Wednesday, 1 June 2011

What brought me to running... part 2

It is parkour that gave me the tools for running in terms of fitness but also in another way.

A couple of years ago I had a problem with landings.  I'd watched a video in which someone said "how far do you need to bend your legs really" the idea was that you don't need to bend your legs much on smaller drops.  I thought about this rather too much and got to a stage where I was almost locking my legs out and putting a lot of pressure on my legs.  At the time I often got to the child minders to pick up James a little before she got back from the school run and I used to practice balance on a rail behind her house.  One day I had no trainers in the car so I just did it barefoot.  I noticed that as I was jumping off the rail (about waist height) I wasn't experiencing the pressure that I had been.  The drop would hurt because of the roughness on the soles of my feet but there was no tension in my legs and everything felt good.
My 2nd pair which I used for the marathon

I wanted to include some barefoot work in my training.  From reading the Parkour Generations forums I knew about Vibram Five Finger shoes.  They're a very minimal shoe; a 2-3mm thick rubber sole to protect from stones, thornes, broken glass etc. but that's it - no ankle support, no arch support, no heal - its as close to being barefoot without actually being so.  I ordered a pair.

The first time I ran in my new Vibrams (VFFs) was a game changer.  I'd always gone for little jogs but never really enjoyed it, I just did out of a sense that I should.  The first run was difficult and after a couple of miles my feet were shot, the arches had completely collapsed, and I had to walk.  I loved it though.  Running in this way was so much fun.

There are lots of arguments about barefooting and I don't want to get into that but I would recommend barefooting or minimal footwear because its so enjoyable.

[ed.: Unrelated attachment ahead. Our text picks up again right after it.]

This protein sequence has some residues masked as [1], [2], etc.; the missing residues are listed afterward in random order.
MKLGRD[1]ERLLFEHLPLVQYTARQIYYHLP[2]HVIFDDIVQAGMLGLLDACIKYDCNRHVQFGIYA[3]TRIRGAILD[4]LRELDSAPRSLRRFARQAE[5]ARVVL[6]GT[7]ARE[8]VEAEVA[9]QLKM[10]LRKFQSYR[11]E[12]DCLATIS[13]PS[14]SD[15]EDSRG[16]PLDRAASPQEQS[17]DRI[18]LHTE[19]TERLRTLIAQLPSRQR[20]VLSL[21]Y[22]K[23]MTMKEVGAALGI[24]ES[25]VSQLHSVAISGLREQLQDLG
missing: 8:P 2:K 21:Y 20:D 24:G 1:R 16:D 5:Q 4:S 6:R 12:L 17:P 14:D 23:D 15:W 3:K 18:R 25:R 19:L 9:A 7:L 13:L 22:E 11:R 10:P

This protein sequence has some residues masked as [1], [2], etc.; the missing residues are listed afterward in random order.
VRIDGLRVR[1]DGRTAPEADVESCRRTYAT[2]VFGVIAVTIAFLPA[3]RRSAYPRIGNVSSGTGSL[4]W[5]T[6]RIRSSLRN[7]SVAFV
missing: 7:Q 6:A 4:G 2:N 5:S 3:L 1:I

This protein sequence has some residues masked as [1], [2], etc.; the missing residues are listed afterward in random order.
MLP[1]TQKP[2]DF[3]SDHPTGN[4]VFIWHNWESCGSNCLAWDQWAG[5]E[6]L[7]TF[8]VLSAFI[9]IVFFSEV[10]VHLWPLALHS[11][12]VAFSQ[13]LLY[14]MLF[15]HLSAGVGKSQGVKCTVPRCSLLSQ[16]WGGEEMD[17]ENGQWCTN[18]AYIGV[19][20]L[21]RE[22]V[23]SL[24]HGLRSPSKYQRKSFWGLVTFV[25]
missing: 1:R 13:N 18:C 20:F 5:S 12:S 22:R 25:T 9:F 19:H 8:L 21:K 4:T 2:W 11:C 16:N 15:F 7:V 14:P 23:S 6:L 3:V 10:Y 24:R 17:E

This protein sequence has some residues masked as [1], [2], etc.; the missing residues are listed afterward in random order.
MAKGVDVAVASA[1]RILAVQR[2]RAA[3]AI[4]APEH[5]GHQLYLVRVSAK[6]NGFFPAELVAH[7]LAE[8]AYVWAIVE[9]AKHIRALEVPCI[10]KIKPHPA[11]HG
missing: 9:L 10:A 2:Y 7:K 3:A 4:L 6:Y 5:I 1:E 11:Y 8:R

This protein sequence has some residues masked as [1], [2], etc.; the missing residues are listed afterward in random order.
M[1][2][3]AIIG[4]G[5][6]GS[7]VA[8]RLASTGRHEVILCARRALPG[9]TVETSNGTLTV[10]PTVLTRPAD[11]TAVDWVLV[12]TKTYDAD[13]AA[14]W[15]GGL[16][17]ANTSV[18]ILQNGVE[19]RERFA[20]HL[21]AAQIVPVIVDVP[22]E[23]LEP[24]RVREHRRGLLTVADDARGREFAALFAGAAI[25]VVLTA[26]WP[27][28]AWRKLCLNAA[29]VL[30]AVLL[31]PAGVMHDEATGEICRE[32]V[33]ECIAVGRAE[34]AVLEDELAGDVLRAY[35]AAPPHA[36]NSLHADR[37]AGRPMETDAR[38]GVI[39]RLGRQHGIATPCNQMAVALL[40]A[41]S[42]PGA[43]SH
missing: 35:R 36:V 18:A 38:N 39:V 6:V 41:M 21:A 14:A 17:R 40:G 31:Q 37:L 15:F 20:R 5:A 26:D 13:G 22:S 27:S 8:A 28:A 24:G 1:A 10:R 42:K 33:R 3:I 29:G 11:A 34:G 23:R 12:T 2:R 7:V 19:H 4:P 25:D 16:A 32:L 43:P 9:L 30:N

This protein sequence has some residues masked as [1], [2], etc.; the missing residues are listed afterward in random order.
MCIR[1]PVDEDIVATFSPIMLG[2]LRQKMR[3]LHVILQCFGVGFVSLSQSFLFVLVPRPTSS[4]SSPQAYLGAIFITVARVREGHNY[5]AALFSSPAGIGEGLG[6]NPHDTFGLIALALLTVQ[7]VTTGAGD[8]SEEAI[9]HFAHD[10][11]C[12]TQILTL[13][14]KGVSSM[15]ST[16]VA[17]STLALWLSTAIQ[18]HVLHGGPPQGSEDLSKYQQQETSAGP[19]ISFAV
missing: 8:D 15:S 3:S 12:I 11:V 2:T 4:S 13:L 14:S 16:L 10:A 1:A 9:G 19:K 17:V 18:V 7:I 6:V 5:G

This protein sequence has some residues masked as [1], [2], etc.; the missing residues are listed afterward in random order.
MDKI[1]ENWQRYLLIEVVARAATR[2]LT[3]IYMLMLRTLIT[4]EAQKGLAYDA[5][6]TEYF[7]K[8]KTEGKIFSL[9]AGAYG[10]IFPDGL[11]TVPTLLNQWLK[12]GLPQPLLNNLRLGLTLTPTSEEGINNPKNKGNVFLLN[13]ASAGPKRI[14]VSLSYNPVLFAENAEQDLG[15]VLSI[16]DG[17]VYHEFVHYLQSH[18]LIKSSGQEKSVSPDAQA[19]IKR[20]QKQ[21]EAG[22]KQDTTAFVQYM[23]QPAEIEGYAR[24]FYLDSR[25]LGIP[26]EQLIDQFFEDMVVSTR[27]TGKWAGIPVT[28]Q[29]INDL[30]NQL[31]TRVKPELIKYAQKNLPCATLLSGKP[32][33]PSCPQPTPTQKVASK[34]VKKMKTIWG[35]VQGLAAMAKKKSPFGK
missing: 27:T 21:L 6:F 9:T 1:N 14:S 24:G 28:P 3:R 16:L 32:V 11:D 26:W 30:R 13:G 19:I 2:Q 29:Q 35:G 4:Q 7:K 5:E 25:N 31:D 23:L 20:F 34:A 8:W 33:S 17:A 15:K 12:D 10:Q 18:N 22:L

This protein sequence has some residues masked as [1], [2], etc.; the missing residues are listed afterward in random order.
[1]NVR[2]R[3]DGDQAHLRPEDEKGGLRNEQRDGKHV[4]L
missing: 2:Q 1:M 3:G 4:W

I got into running a bit more and started regularly going out for an hour or so.  I go out the door not really knowing what I'd do but just to enjoy going for a run.  Sometimes I'd go for something short, sometimes I'd mix in some parkour, on one occasion I went out thinking I'd go for about 6 miles and ended up doing at least 12.

Entering a marathon was the next step and that brings us up to date.  I still really enjoy the running I'm still basically doing the same thing - going out to enjoy the run.  I didn't really train for the marathon in the sense of having a programme, I did up my mileage but I just did what I wanted really.

The next step is the ultra.  I haven't started running again properly after the marathon but I think my first run back will be on Tuesday (6 more days) and I think it'll be around 15 miles.

What brought me to running

I've been more or less involved in physical activities all my life and they've always been connected with the outdoors and with movement.  My comprehensive school had a yearly activities day and for my first one (age 11) I chose to go on the Christmas walk.  It was a circuit starting and ending in Castleton and taking in Mam Tor.  The weather was awful and there was a genuine danger of being blown off the side of Mam Tor and at the top all I could do was cling onto the trig point and wait for the teacher to come and drag me off.  I really enjoyed it though and it was something I really wanted to keep doing.

When I started the bronze Duke of Edinburgh’s Award I began climbing as the physical recreation part I also got really into mountain biking at the time and between the ages of 14 and 17 most weekends would be a long bike ride on Saturday followed by the climbing centre on Sunday.  I kept going on the school walks and met Pete whose family did a lot of climbing and I often went climbing outdoors with them.  I used to love climbing although I was never good at it - especially outdoors because I'm not very good at heights.

I went to university at Aberystwyth and part of the reason for choosing to go there was because I thought that there would be plenty of climbing.  Actually that's not really true; the roads to Snowdon aren't great and its a long journey and at the time the guide book for mid-Wales was out of print.  So the climbing really tailed off.